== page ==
Pharmacist owner challenges Pharmacy Board’s decision in court after error resulted in conditions on registration
A court has given a Western Australian pharmacist owner the green light to practice without conditions, after a dispute over the practice’s recency requirements.
In October 2019, the pharmacist owner requested the renewal of his registration to practice the profession of pharmacist.
In his application, he disclosed that he had not met the Board’s recency requirements in that he had neither completed 150 hours of practice in the previous 12 months, nor had he completed 450 hours of practice in the previous 12 months. hours of practice in the past three years.
Following a request from Ahpra, the pharmacist provided an unsigned and signed CV indicating that he owned and operated his pharmacy from 2006 to May 2016 and that he had “not worked in a pharmacy since May 2016 “.
A few months later, Ahpra notified him of the decision of the Pharmacy Council to grant the renewal of his registration as a pharmacist, subject to conditions.
These conditions required him to complete 152 hours of supervised practice, take an oral exam, and refrain from unsupervised practice until those conditions were met.
According to the information provided, the pharmacist had not been able to demonstrate that he had met the requirements relating to the recency of the practice, argued the Commission.
On the same day, the pharmacist filed an application with the WA State Administrative Court to seek reconsideration of the board’s decision.
He argued that he made a mistake in his CV and stopped practicing as a pharmacist at the pharmacy when it closed in May 2017 – and not in May 2016 as previously reported.
He said he not only worked as a pharmacist for 450 hours in the three years leading up to his renewal application, but actually worked over 800 hours in 2017.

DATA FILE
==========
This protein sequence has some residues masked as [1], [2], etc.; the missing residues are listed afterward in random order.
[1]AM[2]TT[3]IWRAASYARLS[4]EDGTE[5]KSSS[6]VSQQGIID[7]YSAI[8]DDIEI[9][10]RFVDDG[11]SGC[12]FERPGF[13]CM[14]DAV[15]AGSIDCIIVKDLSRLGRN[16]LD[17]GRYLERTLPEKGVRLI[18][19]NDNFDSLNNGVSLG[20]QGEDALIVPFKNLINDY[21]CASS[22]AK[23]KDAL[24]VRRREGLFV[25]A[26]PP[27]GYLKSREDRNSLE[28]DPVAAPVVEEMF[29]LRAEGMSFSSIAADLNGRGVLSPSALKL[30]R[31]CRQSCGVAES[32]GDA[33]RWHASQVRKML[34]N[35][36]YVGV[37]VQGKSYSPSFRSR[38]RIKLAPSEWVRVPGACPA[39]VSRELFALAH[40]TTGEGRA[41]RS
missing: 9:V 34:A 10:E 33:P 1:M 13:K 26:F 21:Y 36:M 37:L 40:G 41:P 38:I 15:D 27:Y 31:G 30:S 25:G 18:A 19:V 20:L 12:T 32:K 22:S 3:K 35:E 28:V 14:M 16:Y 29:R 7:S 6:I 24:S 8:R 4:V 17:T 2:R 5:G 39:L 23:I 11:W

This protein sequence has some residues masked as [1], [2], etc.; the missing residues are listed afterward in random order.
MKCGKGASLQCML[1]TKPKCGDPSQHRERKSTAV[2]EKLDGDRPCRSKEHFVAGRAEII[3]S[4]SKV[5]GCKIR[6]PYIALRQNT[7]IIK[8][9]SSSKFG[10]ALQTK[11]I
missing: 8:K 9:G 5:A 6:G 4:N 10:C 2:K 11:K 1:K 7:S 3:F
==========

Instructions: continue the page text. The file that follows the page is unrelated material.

The WA court noted an “absence of … documentary evidence” to support the number of hours the pharmacist claims to have worked at the pharmacy between October 2016 and May 2017.
However, the pharmacist’s partner, whom the court found to be a “credible witness”, testified that he was present at the pharmacy during most of its opening hours from October 1, 2016 to May 2017, seven days a week. Sept. She insisted that the pharmacy closed in early May 2017.
The pharmacist also produced a random sample of nearly 50 prescriptions as proof of his dispensing work during this time, as well as bank statements and pharmacy supplier invoices.
Based on all the evidence, the court estimated that he worked at the pharmacy an average of at least 50 hours per week from October 1, 2016 to May 2, 2017, for a total of approximately 1,750 hours.
“According to our calculations, he worked well beyond 450 hours in the previous three years before the request for renewal of his registration on October 24, 2019,” said the court.
As a result, he found that the disclosures in his application and the statements in his CV were made “in error”.
“We accept [his] proof that when filling out the application form, he relied on his memory without checking any documents.
“At [the pharmacist’s] own admission, it is a person who neglects things, forgets things and does not keep records.
In arguing for the maintenance of the conditions, the Commission argued that the court should take into consideration the length of time between the filing of the 2019 renewal application and the time the pharmacist informed it that he had in fact complied with recent standards of practice, and its failure to keep practice records.
However, the court did not recognize that this was relevant.
He overturned the decision of the Pharmacy Board of Australia and granted the pharmacist’s registration unconditionally.